6. Prove your enthusiasm: One of the most common things candidates will bring up in an application is their enthusiasm for the role. While enthusiasm is better than indifference, don’t just say you’re enthusiastic about your line of work, prove it by pointing to things you have accomplished with that enthusiasm.
  7. Go for jobs you actually want: If you are not sure if you want to work for the company you have an interview with, you certainly are not going to convince someone else. So do your research talk to friends, find a job and a company you love – this is not easy it takes time and effort but doing a job you love means never working a day in your life.

Hummingbirds process the world much differently than other birds of flight?

Says an UBC study?

    

When you spend time engaged in 100 kilometre per hour dives and fly 50 km/h in tight spaces you tend to see the world a little differently.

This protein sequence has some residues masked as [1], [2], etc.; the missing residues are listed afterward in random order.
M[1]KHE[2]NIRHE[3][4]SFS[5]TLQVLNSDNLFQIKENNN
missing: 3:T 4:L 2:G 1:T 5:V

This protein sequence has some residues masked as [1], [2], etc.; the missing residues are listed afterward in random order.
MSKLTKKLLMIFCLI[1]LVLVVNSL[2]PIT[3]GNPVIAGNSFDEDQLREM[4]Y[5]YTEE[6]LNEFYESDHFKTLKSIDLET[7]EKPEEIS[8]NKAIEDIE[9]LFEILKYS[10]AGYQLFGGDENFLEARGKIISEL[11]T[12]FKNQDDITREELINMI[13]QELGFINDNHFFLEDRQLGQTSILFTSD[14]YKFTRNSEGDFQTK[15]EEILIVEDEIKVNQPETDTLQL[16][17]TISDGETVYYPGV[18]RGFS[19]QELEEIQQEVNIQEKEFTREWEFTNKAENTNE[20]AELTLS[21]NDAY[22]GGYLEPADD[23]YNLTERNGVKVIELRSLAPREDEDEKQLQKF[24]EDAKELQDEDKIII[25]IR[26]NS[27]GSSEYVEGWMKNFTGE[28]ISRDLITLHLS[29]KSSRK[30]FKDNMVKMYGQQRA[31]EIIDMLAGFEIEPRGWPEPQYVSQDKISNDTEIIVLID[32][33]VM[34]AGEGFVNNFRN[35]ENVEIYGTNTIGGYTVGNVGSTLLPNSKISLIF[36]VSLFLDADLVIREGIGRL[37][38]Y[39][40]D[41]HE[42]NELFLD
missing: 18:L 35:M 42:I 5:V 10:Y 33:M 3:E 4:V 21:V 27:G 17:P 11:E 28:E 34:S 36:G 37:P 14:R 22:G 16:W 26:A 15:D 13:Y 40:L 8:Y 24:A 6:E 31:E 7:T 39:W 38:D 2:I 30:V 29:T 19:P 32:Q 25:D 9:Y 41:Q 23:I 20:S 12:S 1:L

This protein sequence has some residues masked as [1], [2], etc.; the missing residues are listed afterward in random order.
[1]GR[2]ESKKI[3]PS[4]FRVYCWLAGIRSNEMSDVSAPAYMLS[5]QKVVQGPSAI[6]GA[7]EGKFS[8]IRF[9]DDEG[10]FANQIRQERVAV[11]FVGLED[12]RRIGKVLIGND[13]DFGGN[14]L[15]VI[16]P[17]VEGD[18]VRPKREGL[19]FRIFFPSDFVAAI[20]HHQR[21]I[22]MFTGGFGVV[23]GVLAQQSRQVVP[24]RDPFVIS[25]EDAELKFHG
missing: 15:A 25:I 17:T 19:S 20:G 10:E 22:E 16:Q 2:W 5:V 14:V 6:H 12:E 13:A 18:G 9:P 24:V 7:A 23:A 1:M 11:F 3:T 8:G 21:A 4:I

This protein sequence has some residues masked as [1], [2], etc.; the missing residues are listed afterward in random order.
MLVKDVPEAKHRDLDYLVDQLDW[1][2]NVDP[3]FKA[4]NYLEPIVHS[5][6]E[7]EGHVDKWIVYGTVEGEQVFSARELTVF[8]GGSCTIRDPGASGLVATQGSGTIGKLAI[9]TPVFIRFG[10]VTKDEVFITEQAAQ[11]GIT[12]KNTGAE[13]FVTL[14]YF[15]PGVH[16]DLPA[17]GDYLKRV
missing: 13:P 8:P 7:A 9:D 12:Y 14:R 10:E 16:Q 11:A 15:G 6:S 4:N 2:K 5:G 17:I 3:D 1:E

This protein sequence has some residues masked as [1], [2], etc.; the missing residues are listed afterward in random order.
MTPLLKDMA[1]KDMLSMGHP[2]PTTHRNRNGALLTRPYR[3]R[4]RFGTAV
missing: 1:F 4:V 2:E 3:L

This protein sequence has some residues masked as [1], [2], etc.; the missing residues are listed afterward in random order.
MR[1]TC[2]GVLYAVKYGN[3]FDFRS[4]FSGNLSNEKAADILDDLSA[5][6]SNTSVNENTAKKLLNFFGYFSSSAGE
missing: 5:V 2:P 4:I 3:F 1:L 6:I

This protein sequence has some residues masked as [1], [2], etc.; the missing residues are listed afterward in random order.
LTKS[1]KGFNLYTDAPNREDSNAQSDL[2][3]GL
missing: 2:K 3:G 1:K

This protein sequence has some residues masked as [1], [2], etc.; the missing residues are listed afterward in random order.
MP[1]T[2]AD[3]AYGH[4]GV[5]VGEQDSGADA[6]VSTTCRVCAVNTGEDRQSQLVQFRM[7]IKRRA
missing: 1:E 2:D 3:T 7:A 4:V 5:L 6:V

Hummingbirds can move as fast as your car and stop on a dime to feed from a flower, which requires some specialized image processing abilities, according to Roslyn Dakin, a post-doctoral fellow at the University of British Columbia.

“We wanted to know how they avoid collisions and we found that hummingbirds use their environment differently than insects to steer a precise course,” she said. “They are really amazing flyers, they are capable of hovering and dramatic acceleration and stopping.”

Bees process their distance from objects by how quickly objects pass through their field of vision, like the telephone poles that race by you when you drive a car. But hummingbirds are doing something else.

The tiny speedsters chart their course based on how quickly images get larger, an indication they are getting close and pose a hazard. Things that get smaller are likely moving away and pose no risk.

“They tend to steer towards smaller features and away from larger features,” she explained.

The researchers spent months building and programming a 5.5 metre-long flight chamber to capture the hummingbirds’ reactions to visual queues, in other words, find out how they steer in flight.